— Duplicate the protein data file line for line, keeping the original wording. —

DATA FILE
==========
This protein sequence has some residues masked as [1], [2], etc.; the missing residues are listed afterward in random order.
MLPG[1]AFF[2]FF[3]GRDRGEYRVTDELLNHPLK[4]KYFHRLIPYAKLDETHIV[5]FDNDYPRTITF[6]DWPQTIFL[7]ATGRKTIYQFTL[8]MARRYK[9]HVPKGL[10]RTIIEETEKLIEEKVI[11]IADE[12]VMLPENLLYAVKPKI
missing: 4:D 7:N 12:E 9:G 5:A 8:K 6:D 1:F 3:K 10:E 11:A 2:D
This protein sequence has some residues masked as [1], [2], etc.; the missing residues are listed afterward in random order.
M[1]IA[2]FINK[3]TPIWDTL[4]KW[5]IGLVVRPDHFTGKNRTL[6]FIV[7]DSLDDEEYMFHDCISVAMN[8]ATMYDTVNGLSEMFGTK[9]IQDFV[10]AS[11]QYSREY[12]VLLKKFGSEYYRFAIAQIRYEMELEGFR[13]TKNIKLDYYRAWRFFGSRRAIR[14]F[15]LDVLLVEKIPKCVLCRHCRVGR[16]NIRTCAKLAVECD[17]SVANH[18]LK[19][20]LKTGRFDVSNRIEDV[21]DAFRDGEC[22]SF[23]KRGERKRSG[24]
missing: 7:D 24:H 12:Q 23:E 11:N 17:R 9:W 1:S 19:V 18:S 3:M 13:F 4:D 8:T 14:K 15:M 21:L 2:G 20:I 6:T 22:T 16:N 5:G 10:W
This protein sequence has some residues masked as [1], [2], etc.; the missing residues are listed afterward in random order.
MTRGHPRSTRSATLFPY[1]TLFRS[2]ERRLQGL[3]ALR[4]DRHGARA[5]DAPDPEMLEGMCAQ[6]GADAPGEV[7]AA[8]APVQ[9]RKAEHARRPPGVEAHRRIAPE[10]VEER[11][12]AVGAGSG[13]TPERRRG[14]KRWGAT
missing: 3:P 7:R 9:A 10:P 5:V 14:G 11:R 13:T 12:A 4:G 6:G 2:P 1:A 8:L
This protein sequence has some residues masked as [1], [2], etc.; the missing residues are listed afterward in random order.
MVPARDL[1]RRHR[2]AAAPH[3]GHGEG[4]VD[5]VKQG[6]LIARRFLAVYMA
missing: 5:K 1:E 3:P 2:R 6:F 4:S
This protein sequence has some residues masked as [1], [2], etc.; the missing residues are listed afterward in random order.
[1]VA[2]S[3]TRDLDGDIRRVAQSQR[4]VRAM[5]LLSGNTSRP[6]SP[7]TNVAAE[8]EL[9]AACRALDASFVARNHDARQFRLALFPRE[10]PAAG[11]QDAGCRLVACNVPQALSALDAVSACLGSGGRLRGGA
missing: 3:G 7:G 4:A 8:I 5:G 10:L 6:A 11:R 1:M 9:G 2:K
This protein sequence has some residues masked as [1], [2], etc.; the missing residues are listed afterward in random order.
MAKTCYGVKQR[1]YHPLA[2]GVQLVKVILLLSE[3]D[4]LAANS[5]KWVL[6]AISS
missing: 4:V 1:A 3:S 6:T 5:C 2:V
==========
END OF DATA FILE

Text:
This protein sequence has some residues masked as [1], [2], etc.; the missing residues are listed afterward in random order.
MLPG[1]AFF[2]FF[3]GRDRGEYRVTDELLNHPLK[4]KYFHRLIPYAKLDETHIV[5]FDNDYPRTITF[6]DWPQTIFL[7]ATGRKTIYQFTL[8]MARRYK[9]HVPKGL[10]RTIIEETEKLIEEKVI[11]IADE[12]VMLPENLLYAVKPKI
missing: 4:D 7:N 12:E 9:G 5:A 8:K 6:D 1:F 3:K 10:E 11:A 2:D
This protein sequence has some residues masked as [1], [2], etc.; the missing residues are listed afterward in random order.
M[1]IA[2]FINK[3]TPIWDTL[4]KW[5]IGLVVRPDHFTGKNRTL[6]FIV[7]DSLDDEEYMFHDCISVAMN[8]ATMYDTVNGLSEMFGTK[9]IQDFV[10]AS[11]QYSREY[12]VLLKKFGSEYYRFAIAQIRYEMELEGFR[13]TKNIKLDYYRAWRFFGSRRAIR[14]F[15]LDVLLVEKIPKCVLCRHCRVGR[16]NIRTCAKLAVECD[17]SVANH[18]LK[19][20]LKTGRFDVSNRIEDV[21]DAFRDGEC[22]SF[23]KRGERKRSG[24]
missing: 7:D 24:H 12:Q 23:E 11:N 17:R 9:W 1:S 19:V 18:S 3:M 13:F 4:D 8:T 14:K 15:M 21:L 2:G 20:I 6:T 22:T 16:N 5:G 10:W
This protein sequence has some residues masked as [1], [2], etc.; the missing residues are listed afterward in random order.
MTRGHPRSTRSATLFPY[1]TLFRS[2]ERRLQGL[3]ALR[4]DRHGARA[5]DAPDPEMLEGMCAQ[6]GADAPGEV[7]AA[8]APVQ[9]RKAEHARRPPGVEAHRRIAPE[10]VEER[11][12]AVGAGSG[13]TPERRRG[14]KRWGAT
missing: 3:P 7:R 9:A 10:P 5:V 14:G 11:R 13:T 12:A 4:G 6:G 2:P 1:A 8:L
This protein sequence has some residues masked as [1], [2], etc.; the missing residues are listed afterward in random order.
MVPARDL[1]RRHR[2]AAAPH[3]GHGEG[4]VD[5]VKQG[6]LIARRFLAVYMA
missing: 5:K 1:E 3:P 2:R 6:F 4:S
This protein sequence has some residues masked as [1], [2], etc.; the missing residues are listed afterward in random order.
[1]VA[2]S[3]TRDLDGDIRRVAQSQR[4]VRAM[5]LLSGNTSRP[6]SP[7]TNVAAE[8]EL[9]AACRALDASFVARNHDARQFRLALFPRE[10]PAAG[11]QDAGCRLVACNVPQALSALDAVSACLGSGGRLRGGA
missing: 3:G 7:G 4:A 8:I 5:G 10:L 6:A 11:R 1:M 9:G 2:K
This protein sequence has some residues masked as [1], [2], etc.; the missing residues are listed afterward in random order.
MAKTCYGVKQR[1]YHPLA[2]GVQLVKVILLLSE[3]D[4]LAANS[5]KWVL[6]AISS
missing: 4:V 1:A 3:S 6:T 5:C 2:V